The auditorium was in Highline High School, in south Seattle. I had graduated the previous year from a different school, and met one of the members of the band where he and I worked, the now defunct Lewis & Clark Theaters. Coincidentally, my graduating class of 1980 at Glacier High School was the last one; they closed the school down afterward. I may be mistaken, but with the exception of the bass player, I think the rest of the band were senior class members of Highline High School.

These were the days before the "grunge" sound was pushed by upstart Seattle-based recording label Sub Pop Records, bought by L.A.-based recording labels and then sold back to the world as the official Seattle music scene. Having grown up in Seattle, and having actually been a part of the 80's and 90's Seattle music scene, I can tell you without qualification that at the time the grunge format erupted on the world, the vast majority of bands in Seattle were not playing grunge music, but instead some form of hard or progressive rock. The entire hype was a deliberate alteration of the truth for the sake of selling a sound that only a tiny part of the Seattle music underground cared about at that point. Amazing what smart advertising and slick production can accomplish.

Be that as it may, some interesting music did come out of the recording industry's grunge hype, so my intent here is not to deny the popularity of the pre-fab flannel-shirt rock stars of Seattle. It's to provide a personal insight to the pitfalls of seeking celebrity.

I'll never forget that auspicious day in 1981. There I was, a singer with no previous live experience, performing a song that I knew few other people could correctly sing note-for-note, to a "sold out" standing-room-only auditorium with 600+ seats, including a balcony. As the first arpeggios came from the guitars, I waited backstage, having no clue what I was going to do. Then, when the entire band was playing the last part of the intro, I walked out from my hiding place. To my amazement, the crowd roared... I surmised it was simply because "the singer" was walking to the front of the stage. The adrenaline was so strong at that moment that my mouth had gone completely dry and I was operating on instinct only, since the experience at this point was simultaneously frightening and exhilarating.

I walked to the edge of the stage, turned around so that my back was to the crowd, and waited until my first line arrived. When the time came, I abruptly turned around and sang the line, "Whisky woman don't you know that you are drivin' me insane!"

What happened next is what stays with me to this day. Right after I sang the line, the crowd exploded with a roar so intense that I could feel the pressure on my face. At that moment, my stage fright subsided, and our band went on to perform a song that people who attended Highline at that time still remembered years later. To say the experience was like a highly addictive drug is no exaggeration, if everything I've read about drug addiction is accurate.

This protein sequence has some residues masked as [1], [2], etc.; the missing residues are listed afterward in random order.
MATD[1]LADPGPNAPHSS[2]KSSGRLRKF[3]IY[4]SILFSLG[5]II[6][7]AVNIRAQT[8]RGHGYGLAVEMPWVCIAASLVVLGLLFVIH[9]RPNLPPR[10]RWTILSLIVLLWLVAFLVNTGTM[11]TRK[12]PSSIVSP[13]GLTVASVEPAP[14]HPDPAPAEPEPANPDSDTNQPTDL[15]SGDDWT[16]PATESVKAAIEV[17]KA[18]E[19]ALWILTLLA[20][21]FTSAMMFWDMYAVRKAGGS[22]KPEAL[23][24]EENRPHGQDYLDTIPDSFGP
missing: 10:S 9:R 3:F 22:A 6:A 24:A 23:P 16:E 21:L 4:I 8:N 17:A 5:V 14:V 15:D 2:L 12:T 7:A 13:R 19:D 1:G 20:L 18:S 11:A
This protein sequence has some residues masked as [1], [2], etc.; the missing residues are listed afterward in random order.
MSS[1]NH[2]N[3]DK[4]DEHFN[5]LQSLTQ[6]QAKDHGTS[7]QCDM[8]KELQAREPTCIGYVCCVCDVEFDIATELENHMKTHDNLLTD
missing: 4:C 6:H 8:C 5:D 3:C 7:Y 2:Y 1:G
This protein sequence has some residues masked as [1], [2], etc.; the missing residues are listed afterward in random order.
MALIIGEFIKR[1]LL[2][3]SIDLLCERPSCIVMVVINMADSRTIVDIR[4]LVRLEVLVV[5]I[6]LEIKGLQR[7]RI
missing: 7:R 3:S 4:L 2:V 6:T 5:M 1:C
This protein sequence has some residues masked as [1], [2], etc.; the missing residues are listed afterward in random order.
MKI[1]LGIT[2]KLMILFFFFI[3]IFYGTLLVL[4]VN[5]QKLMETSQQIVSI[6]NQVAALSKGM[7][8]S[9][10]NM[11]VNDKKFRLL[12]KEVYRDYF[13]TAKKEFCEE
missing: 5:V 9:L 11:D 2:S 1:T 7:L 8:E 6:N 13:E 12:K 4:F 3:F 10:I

Based on that initial experience of performing in public, I went on for eighteen more years, with various bands, trying to regain that feeling. Through all those years, all of the musicians I worked with, all of the shows I played, and all the fun I had, I never did recapture the thrill of that moment.

The reason why I officially "quit music" back in 1998 had nothing to do with the excellent project I was working on at the time. I had finally realized that for some reason, I was given a tiny taste of rock stardom on my very first attempt, and that there were no signs of it ever coming back again. I finally came to grips with the difference between destiny and desire, and between reality and delusion.

The unattractive fact I had refused to face for those eighteen years was that certain key factors that caused a person to attain rock stardom were not under my control. I bought the lie that people are sold daily: that merely a strong desire for something is enough to acquire it. I'm a very positive person, but teaching 6,000 children that all of them can be rock stars if they really want it bad enough is inaccurate and cruel, especially when the odds are only one in that 6,000 will achieve such "success." That 6000 number is from 1990, by the way.

Time has provided me with the opportunity to look closer at my life, motivations and necessities for happiness. In my case, it turns out I am more content to remain relatively anonymous, as the former desire to be famous has been overpowered by a stronger desire to maintain a simple life, free from complication and stress. Does this mean I no longer wish my thoughts to be heard? No. But the selfish ambition I was once saddled with has been tossed aside for a pursuit of truth, whatever that truth may be. Now, the most gratifying experience for me would not be iconic apotheosis, but instead a simple respect for ideas and accomplishments that somehow lend meaning to whatever this life turns out to be for all of us.

I now remember the day in 1981 with fondness, as opposed to longing. Earlier this year, I was reconnected with musicians I played with back in 1992, and we're taking our time working on a CD that went unfinished due to our breakup. It's been an enlightening reminder that for all those years, had I pursued music out of a love for music only, and not as a stepping stone to fame, I probably would have been more satisfied with the results, instead of being constantly frustrated that I wasn't "making it."

I don't care about fame and fortune anymore. What I care about now is enjoying whatever time I have left on this earth, without the shackles of media-fed fantasies that contribute more to individual vanity and the bank accounts of media magnates than the uplifting of the human spirit.